Acquired TastesAcquired TastesIn Acquired Tastes, The Takeout explores the food and drinks we can’t live without.

We pulled into Pueblo, Colorado, at high noon on a Sunday. We were on the hunt for something called a slopper. Which is a food, you dirty perv.

When you think of Colorado, you might think of alpine villages, fresh-from-the-factory Range Rovers, and cocaine-fueled fondue parties. Or maybe an eternally young but sun-wizened hippie driving his Subaru from a brunch of CBD-infused microgreens and granola in Boulder to a climbing competition on the Flatirons.

Pueblo is none of these things. Just over 100 miles south of Denver, it’s a dusty working-class city squatting on the Arkansas River, its streets blessedly free from hordes of tourists. Pueblo doesn’t offer ski slopes or sweeping views from every street in town.

But Pueblo has given the world the slopper. What a slopper isn’t: a chili cheeseburger. What a slopper is: a cheeseburger placed into a bowl and completely covered with green chili, more cheese, then raw white onions.

When I first heard about the slopper, I was low-key disgusted.

I’m a bit of hamburger purist, so this struck me as akin to drowning a good steak in some sort of creamy seafood sauce. Some folks might think that sort of thing is extra fancy, but it’s a bad thing to do to good beef. But even J. Kenji López-Alt, Mr. Hamburger Purist himself, went through a whole lot of trouble to engineer a slopper and declared it a winner. (Though he didn’t classify it as a burger, but rather a “goop-on-bread” dish.)

I had to try one. I’ve flown across the country and driven through entire states to eat barbecue. I could definitely drive two hours through the mountains to sample a slopper and then brag about it to all the poor saps who’ve never had one.

So my wife and I piled into the Subaru and set off to Pueblo. Target destination: Gray’s Coors Tavern, home of the original slopper. We were half expecting to pull up to a run-down bar, empty except for one or two locals who didn’t take kindly to strangers. But at noon on a Sunday, the place was so packed we had to settle for seats at the bar.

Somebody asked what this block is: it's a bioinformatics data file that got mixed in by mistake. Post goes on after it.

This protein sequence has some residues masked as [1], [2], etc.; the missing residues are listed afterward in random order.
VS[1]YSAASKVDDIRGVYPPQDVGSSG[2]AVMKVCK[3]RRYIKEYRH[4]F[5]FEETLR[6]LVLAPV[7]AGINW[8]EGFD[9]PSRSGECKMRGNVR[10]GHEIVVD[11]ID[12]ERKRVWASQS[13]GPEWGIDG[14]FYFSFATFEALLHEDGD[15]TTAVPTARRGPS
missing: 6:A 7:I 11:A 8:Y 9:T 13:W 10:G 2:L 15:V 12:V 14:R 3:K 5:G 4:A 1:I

Some would describe Gray’s Coors Tavern as a dive bar. It’s not. It’s a bar-bar, with a long mirror-backed bar on one side of the room, old-school wooden booths with coat hooks on the other, and a smattering of tables closer to the front. Sports memorabilia, primarily for high-school football, lines the walls. There’s also a small collection of Elvis figurines high above the bar, one of them headless. Our waitress wore a shirt that read “Covering our buns in chile [sic] since 1950.”

“The 1950’s,” according to the unassailable historical document that is Gray’s Coors Tavern menu, is when a regular came in one day and requested a hamburger smothered in red chili, adding, “We call that a ‘Slopper’ in my house.” (Like all old-timey bar menus, the Gray’s Coors Tavern menu is a great read.)

Gray’s offers four slopper sizes: Half Slopper (1 patty), Regular (2 patties), Double (4 patties), Triple (6 patties). Fries on top are optional.

Aside from size, the biggest decision a diner has to make is green or red chili. The red, I was told, is a standard beef-based chili. But you don’t come to Pueblo for red. You come to Pueblo for green. Because Pueblo not only has its own green chili recipe(s), it has its own green chile varietal and has been trash-talking Hatch, New Mexico, about the superiority of the Pueblo chile for years now.